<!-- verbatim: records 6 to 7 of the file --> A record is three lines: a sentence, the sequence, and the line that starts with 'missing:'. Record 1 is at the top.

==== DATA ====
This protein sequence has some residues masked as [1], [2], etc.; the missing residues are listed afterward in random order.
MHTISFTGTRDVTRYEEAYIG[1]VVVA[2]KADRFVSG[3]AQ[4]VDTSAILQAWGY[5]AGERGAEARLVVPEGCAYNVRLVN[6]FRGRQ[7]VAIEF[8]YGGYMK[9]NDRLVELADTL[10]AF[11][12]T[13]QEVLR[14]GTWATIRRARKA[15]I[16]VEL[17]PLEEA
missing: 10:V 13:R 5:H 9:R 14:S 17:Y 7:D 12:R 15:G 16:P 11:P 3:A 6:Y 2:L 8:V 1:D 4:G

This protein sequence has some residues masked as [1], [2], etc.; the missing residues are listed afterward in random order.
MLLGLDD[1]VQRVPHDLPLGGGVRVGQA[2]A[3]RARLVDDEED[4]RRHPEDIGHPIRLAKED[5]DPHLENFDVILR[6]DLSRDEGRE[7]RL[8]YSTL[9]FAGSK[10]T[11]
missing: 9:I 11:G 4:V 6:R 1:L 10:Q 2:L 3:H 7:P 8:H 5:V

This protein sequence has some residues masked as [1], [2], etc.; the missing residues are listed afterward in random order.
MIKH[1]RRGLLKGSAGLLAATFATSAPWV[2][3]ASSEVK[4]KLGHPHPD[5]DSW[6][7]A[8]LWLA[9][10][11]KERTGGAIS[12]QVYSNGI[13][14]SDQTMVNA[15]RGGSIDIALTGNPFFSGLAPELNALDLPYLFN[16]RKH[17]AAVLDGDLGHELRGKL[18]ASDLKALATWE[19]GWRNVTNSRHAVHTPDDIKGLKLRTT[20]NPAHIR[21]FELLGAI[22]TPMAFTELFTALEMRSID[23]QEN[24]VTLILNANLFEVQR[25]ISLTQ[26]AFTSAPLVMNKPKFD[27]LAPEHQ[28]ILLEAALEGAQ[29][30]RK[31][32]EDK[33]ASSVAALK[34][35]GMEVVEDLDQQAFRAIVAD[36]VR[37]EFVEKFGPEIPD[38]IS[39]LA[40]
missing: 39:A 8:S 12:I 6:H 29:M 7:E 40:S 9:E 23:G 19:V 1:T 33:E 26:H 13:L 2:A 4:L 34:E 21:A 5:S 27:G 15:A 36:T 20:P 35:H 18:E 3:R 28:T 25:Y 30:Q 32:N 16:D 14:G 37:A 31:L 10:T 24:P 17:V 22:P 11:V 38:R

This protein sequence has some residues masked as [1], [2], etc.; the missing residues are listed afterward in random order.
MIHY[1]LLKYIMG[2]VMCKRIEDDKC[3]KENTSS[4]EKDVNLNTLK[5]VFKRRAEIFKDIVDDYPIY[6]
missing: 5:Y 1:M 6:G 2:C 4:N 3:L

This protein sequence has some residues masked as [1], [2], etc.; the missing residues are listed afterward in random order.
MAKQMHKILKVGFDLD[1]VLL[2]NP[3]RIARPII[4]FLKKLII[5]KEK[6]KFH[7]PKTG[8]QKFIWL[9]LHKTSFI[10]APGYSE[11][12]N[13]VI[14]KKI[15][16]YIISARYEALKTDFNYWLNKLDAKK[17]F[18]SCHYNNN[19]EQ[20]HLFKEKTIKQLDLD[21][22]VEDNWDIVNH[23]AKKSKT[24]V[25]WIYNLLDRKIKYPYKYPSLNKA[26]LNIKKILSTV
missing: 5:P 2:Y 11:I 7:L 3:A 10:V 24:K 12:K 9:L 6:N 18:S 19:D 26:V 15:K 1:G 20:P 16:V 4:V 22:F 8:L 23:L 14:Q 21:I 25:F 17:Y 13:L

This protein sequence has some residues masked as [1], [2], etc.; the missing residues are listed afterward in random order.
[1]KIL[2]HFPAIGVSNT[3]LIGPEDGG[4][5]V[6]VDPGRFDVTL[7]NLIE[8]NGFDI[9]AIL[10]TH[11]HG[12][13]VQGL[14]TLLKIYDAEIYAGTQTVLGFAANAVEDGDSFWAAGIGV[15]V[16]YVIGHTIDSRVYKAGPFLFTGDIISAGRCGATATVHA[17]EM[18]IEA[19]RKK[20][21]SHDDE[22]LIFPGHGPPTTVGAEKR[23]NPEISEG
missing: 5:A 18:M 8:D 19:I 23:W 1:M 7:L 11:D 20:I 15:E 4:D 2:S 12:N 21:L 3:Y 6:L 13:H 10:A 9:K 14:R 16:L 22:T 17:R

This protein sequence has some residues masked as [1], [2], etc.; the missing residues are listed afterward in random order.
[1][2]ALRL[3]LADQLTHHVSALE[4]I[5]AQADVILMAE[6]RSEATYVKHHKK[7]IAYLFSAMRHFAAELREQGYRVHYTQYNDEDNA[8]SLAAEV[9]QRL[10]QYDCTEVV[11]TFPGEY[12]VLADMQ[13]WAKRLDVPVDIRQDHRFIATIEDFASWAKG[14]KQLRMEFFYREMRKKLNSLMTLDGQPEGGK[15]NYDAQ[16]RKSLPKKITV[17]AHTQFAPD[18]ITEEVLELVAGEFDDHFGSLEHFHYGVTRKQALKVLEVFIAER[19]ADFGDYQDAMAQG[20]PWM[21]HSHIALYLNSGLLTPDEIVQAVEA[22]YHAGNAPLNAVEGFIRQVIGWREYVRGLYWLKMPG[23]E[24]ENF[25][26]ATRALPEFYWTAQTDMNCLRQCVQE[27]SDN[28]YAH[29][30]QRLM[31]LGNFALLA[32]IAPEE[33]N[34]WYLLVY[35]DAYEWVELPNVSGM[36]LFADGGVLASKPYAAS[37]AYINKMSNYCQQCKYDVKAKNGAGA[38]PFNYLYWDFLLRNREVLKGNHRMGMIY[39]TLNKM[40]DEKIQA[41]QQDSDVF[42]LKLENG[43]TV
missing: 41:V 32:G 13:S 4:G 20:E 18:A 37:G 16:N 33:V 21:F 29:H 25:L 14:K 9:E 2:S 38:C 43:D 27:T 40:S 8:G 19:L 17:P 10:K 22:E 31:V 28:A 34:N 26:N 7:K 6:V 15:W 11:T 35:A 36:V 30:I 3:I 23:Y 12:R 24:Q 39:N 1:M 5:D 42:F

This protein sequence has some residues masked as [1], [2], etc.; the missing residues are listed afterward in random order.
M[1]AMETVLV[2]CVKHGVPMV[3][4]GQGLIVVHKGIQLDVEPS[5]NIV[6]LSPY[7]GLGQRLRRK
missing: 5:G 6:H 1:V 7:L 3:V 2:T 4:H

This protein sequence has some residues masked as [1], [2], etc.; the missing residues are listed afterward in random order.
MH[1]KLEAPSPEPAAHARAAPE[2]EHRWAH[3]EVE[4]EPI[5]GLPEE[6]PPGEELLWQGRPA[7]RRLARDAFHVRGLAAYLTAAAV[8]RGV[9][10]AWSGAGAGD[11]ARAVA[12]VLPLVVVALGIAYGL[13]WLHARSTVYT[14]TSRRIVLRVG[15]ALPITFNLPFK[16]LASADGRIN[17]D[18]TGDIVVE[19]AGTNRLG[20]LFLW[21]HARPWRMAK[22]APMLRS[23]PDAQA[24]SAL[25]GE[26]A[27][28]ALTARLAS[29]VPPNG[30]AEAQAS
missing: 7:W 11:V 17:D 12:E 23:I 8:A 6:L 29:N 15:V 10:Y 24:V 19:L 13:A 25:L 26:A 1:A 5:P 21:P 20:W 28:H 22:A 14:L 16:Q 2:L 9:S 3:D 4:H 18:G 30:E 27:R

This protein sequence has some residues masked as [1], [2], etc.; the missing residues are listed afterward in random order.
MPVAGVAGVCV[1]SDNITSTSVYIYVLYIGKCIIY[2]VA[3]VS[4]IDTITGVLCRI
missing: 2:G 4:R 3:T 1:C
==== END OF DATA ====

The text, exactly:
This protein sequence has some residues masked as [1], [2], etc.; the missing residues are listed afterward in random order.
[1]KIL[2]HFPAIGVSNT[3]LIGPEDGG[4][5]V[6]VDPGRFDVTL[7]NLIE[8]NGFDI[9]AIL[10]TH[11]HG[12][13]VQGL[14]TLLKIYDAEIYAGTQTVLGFAANAVEDGDSFWAAGIGV[15]V[16]YVIGHTIDSRVYKAGPFLFTGDIISAGRCGATATVHA[17]EM[18]IEA[19]RKK[20][21]SHDDE[22]LIFPGHGPPTTVGAEKR[23]NPEISEG
missing: 5:A 18:M 8:D 19:I 23:W 1:M 7:L 11:D 20:I 15:E 4:D 2:S 12:N 21:L 3:Y 6:L 13:H 10:A 9:K 14:R 16:L 22:T 17:R

This protein sequence has some residues masked as [1], [2], etc.; the missing residues are listed afterward in random order.
[1][2]ALRL[3]LADQLTHHVSALE[4]I[5]AQADVILMAE[6]RSEATYVKHHKK[7]IAYLFSAMRHFAAELREQGYRVHYTQYNDEDNA[8]SLAAEV[9]QRL[10]QYDCTEVV[11]TFPGEY[12]VLADMQ[13]WAKRLDVPVDIRQDHRFIATIEDFASWAKG[14]KQLRMEFFYREMRKKLNSLMTLDGQPEGGK[15]NYDAQ[16]RKSLPKKITV[17]AHTQFAPD[18]ITEEVLELVAGEFDDHFGSLEHFHYGVTRKQALKVLEVFIAER[19]ADFGDYQDAMAQG[20]PWM[21]HSHIALYLNSGLLTPDEIVQAVEA[22]YHAGNAPLNAVEGFIRQVIGWREYVRGLYWLKMPG[23]E[24]ENF[25][26]ATRALPEFYWTAQTDMNCLRQCVQE[27]SDN[28]YAH[29][30]QRLM[31]LGNFALLA[32]IAPEE[33]N[34]WYLLVY[35]DAYEWVELPNVSGM[36]LFADGGVLASKPYAAS[37]AYINKMSNYCQQCKYDVKAKNGAGA[38]PFNYLYWDFLLRNREVLKGNHRMGMIY[39]TLNKM[40]DEKIQA[41]QQDSDVF[42]LKLENG[43]TV
missing: 41:V 32:G 13:S 4:G 20:E 18:A 37:G 16:N 33:V 21:F 29:H 25:L 14:K 9:E 2:S 38:C 43:D 27:T 40:S 8:G 19:L 17:P 10:K 22:E 31:V 28:A 34:N 26:N 7:K 6:V 15:W 11:T 35:A 36:V 30:I 3:I 23:Y 12:R 24:Q 39:N 1:M 5:D 42:F